I feel retailers could be making more use of their communities and loyal customers. Brands that are engaging their customers successfully are the ones which include social content on their sites, have impartial reviews systems and Facebook groups where conversations can flow between customers.

What are the difficulties when launching a responsive eCommerce site – should all retailers be doing this?

If you’re not taking mobile or tablet seriously, you’re going to be losing market share, fast. Currently mobile handsets are outselling desktop machines 5:1 and this will be closer to 10:1 in the next few years.

Responsive sites aren’t nearly as hard to achieve as they sound. If you use frameworks like Bootstrap, responsivity is baked in, but essentially what needs to be done is make columns smaller and treat images differently.

Which consumer technologies out there are complicating web design? What about future technologies like virtual reality?

Browser fragmentation is very real and present when developing responsive websites that need to work on every device. An experience on an outdated iPhone needs to be considered in the same way a large resolution screen on IE9 needs to be and with more devices flooding the market with fridges, tablets, phablets, internet on TVs, device support is just part of our jobs.

I think we’ve yet to see the true potential of VR, which is currently headsets like Oculus Rift. I think there will be a browsing experience that has different needs for VR given it’ll have the privacy aspect and you’d be able to interact with the content in new ways, parallax sites could look much cooler.

What do you think of the UK skills shortage?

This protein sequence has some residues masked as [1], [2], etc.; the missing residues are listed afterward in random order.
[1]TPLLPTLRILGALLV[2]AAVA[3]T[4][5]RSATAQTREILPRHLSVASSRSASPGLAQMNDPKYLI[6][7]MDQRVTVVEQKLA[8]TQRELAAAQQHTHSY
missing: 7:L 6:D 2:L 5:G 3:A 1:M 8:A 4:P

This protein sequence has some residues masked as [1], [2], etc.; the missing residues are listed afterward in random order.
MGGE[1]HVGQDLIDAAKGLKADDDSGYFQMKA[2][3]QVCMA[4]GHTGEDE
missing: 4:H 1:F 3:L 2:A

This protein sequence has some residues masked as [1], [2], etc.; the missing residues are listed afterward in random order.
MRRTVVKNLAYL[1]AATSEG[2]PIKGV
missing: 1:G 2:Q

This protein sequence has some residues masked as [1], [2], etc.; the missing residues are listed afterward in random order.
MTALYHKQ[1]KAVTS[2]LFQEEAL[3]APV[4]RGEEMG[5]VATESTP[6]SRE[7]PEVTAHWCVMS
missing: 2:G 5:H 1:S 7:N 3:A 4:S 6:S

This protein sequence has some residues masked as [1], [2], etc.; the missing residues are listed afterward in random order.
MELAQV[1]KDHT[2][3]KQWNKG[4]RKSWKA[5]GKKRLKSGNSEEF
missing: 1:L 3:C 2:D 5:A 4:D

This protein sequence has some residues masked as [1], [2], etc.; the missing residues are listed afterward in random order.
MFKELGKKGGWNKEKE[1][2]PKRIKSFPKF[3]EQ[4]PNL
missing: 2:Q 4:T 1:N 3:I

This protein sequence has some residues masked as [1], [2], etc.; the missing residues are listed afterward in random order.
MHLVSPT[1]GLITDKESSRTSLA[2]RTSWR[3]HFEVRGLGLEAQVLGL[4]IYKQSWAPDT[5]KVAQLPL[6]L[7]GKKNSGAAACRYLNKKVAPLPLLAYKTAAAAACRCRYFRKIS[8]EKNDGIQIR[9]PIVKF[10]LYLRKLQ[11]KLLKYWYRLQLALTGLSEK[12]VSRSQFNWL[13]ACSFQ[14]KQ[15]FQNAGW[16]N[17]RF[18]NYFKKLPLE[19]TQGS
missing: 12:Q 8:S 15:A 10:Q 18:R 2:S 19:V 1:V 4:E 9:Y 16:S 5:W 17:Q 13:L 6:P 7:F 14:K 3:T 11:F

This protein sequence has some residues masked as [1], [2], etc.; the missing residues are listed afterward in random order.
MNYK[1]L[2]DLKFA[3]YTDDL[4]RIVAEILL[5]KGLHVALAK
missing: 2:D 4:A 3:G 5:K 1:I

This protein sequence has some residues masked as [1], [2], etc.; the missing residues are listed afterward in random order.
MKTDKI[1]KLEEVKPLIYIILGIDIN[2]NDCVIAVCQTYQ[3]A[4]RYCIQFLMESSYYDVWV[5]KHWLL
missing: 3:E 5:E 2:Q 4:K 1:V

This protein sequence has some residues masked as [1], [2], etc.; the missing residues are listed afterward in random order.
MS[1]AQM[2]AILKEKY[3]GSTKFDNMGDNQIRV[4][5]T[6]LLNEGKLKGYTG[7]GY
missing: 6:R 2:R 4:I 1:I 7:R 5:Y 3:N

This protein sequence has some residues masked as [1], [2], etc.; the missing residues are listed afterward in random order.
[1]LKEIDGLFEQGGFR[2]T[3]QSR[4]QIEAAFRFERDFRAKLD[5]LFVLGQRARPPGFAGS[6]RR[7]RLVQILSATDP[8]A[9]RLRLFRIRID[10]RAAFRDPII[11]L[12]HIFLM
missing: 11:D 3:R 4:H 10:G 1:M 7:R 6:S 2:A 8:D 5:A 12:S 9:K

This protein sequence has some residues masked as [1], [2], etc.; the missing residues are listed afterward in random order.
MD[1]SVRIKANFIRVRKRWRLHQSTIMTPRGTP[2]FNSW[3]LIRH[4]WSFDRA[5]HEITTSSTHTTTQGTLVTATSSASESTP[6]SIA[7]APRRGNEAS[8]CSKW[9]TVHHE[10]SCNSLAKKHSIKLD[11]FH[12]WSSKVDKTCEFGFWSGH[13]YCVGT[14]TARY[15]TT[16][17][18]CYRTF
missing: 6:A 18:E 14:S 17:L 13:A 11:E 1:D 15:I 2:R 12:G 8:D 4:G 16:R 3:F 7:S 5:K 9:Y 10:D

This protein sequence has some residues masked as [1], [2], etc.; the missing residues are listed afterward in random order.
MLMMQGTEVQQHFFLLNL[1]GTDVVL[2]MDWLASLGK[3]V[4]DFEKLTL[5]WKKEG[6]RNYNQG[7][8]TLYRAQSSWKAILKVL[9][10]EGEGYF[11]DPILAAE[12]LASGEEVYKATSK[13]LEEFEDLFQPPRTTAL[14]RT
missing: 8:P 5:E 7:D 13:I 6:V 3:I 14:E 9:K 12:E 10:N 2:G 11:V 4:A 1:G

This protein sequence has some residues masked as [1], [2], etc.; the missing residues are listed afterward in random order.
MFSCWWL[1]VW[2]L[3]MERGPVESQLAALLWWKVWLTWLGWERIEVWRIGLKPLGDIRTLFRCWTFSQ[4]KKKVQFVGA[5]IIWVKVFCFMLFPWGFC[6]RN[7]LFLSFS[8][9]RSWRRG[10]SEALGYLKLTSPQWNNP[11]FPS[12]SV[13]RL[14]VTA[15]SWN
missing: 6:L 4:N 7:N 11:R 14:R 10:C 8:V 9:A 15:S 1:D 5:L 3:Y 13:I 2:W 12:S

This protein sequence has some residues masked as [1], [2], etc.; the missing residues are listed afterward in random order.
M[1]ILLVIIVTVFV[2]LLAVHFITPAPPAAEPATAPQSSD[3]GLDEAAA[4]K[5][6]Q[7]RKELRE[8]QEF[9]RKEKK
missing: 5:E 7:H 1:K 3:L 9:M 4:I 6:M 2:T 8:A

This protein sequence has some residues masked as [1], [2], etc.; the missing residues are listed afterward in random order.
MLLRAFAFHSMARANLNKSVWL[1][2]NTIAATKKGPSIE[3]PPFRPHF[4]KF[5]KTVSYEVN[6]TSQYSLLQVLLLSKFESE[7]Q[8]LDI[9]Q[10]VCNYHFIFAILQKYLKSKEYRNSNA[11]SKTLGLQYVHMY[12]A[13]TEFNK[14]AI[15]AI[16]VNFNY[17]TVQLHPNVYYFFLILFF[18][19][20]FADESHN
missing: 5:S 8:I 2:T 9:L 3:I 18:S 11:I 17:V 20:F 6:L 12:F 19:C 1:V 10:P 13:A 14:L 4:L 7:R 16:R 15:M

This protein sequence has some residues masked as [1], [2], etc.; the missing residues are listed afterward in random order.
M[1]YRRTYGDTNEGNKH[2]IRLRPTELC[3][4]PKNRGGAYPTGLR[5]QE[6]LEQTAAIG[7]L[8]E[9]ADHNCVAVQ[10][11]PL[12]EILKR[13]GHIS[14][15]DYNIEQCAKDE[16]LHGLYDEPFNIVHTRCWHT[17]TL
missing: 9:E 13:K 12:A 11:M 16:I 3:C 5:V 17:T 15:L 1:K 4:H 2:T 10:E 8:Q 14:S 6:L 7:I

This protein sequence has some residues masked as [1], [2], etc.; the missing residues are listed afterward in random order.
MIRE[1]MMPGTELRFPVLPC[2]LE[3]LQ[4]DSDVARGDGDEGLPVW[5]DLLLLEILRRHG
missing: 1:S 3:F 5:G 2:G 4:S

I think it’s a blip and an adjustment period whilst the next cohorts of tech-educated kids come into the market. I’ve heard many promising stories of tech high up on modern curriculums in schools. It is advantageous to be on the demand side but it’s bittersweet when I need to hire developers.

What do you think eCommerce websites will look like in five years’ time?

I don’t believe they’ll change a great deal. I think the foundation of homepage, product page and checkout will remain, but I see more incorporation of realistic product preview technology will advance where you can virtually try on clothes or virtually place furniture in your home setting before you make the physical purchases.

What’s your top tip for creating eCommece websites?

It’s actually the same as a regular website, listen to what your customers want and let that inform design and tech decisions. Bloom & Wild has been unconventional in not having a shopping cart, instead you just choose a product and pay for it. Having a clear flow to purchase with as few clicks or taps as possible will make you and your customers happy.

For more information, click below:


Bloom & Wild's co-founder and CEO, Aron Gelbard will be speaking about the company's supply chain and fulfilment innovations at the RBTE show on 9 March 2016. It is free to attend, click here for more information.

Essential eCommerce also recently interviewed Gelbard, click here to read the article